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News Release

USDA to Focus on Lake Superior Forest Project: NRCS and Forest Service Partner to Improve Forest Health

Madison, Wis……… The Natural Resources Conservation Service and the U.S. Forest Service have announced a multi-year partnership to improve the health and resiliency of ecosystems where public and private lands meet across the nation. 

“Both of these agencies have the same goal – improving the health of our forests, fields and streams,” said Jimmy Bramblett, NRCS State Conservationist for Wisconsin. “By combining resources and working in a coordinated fashion, this partnership will restore large landscapes regardless of ownership.”

The project, called the Chiefs’ Joint Landscape Restoration Partnership, will invest $30 million in 13 projects across the country, $625,000 in Wisconsin, to help mitigate wildfire threats to communities and landowners, protect water quality, and supply and improve wildlife habitat for at-risk species.

The project will bring special funding to help farmers improve farm and livestock operations and profitability while improving water quality. The NRCS will also have additional funds available to help forest landowners improve timber quality and deer and grouse habitat while improving habitat for at-risk species.  

“Habitat and water quality don’t stop at boundaries between public and private lands,” Bramblett said. “By working together, we can provide more assistance to help public and private landowners and managers put practical conservation solutions on the ground, providing greater benefits to surrounding communities and habitats, such as improving soil and water quality, reducing sediment to streams and protecting a critical part of Lake Superior’s watershed in northeastern Wisconsin.”

 “The Chiefs’ Joint Landscape Restoration Partnership is an opportunity for our agencies to pool resources and get better results for the American people,” addedPaul Strong, Forest Supervisor for the Chequamegon-Nicolet National Forest. “Restoring the health of our nation’s forests and grasslands is a critical effort, and it’s going to take partnerships like this to see the job through.”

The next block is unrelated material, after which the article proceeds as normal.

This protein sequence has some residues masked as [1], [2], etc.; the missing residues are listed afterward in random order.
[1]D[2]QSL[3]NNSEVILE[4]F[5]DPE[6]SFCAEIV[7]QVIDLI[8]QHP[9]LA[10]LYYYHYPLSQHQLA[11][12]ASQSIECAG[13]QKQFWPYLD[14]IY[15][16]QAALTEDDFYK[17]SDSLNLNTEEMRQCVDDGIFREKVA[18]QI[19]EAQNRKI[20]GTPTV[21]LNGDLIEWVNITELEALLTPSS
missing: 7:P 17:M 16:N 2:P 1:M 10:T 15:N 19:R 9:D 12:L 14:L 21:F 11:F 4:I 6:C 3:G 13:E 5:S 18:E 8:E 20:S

Lake Superior Project Watersheds map

Wisconsin – Lake Superior Landscape Restoration Partnership: This partnership project came out of discussions that took place at One USDA Meetings in Wisconsin in 2013. The project will develop new levels of collaboration between USDA agencies, other government agencies, private landowners and the eleven federally recognized Tribes in WI. The NRCS and the USFS will direct financial and technical resources toward priority projects within critical Lake Superior sub watersheds. These efforts will build on existing local efforts and will focus on: critical fuel management, improving water quality, enhancing soil and forest health, and habitat restoration for Golden-winged Warblers, Kirtland Warblers, Sharp-tailed Grouse, and inland and Coaster Brook Trout populations. Conservation activities will improve water quality in tributary streams to Lake Superior, improve forest health and improve wildlife habitat.  This collaboration will use the full range of authorities of the agencies to produce solutions on both public and private lands as envisioned by the USDA All-Lands Approach to conservation. FY 2014 funding: FS (National Forest Land) - $305,000; NRCS - $320,000.

Summaries of all projects selected can be found here.

NRCS:  The Natural Resources Conservation Service is an agency of the U.S. Department of Agriculture.  The NRCS mission is to work with America’s farmers and landowners to protect their land and water through conservation.  NRCS is the primary federal agency dedicated to working on private land, which is 70 percent of the U.S. land base, to protect natural resources and agricultural sustainability.

 

Forest Service:   The only national forest in Wisconsin is the Chequamegon-Nicolet NF., headquartered in Rhinelander.   The U.S. Forest Service is an agency of the U.S. Department of Agriculture, with a mission of sustaining the health, diversity, and productivity of the nation’s forests and grasslands to meet the needs of present and future generations.  Nationally, the U.S. Forest Service manages 193 million acres of public land, provides assistance to state and private landowners, and maintains the largest forestry research organization in the world.

 

For more information, contact Chris Borden, USDA NRCS, at chris.borden@wi.usda.gov or 715-748-4121.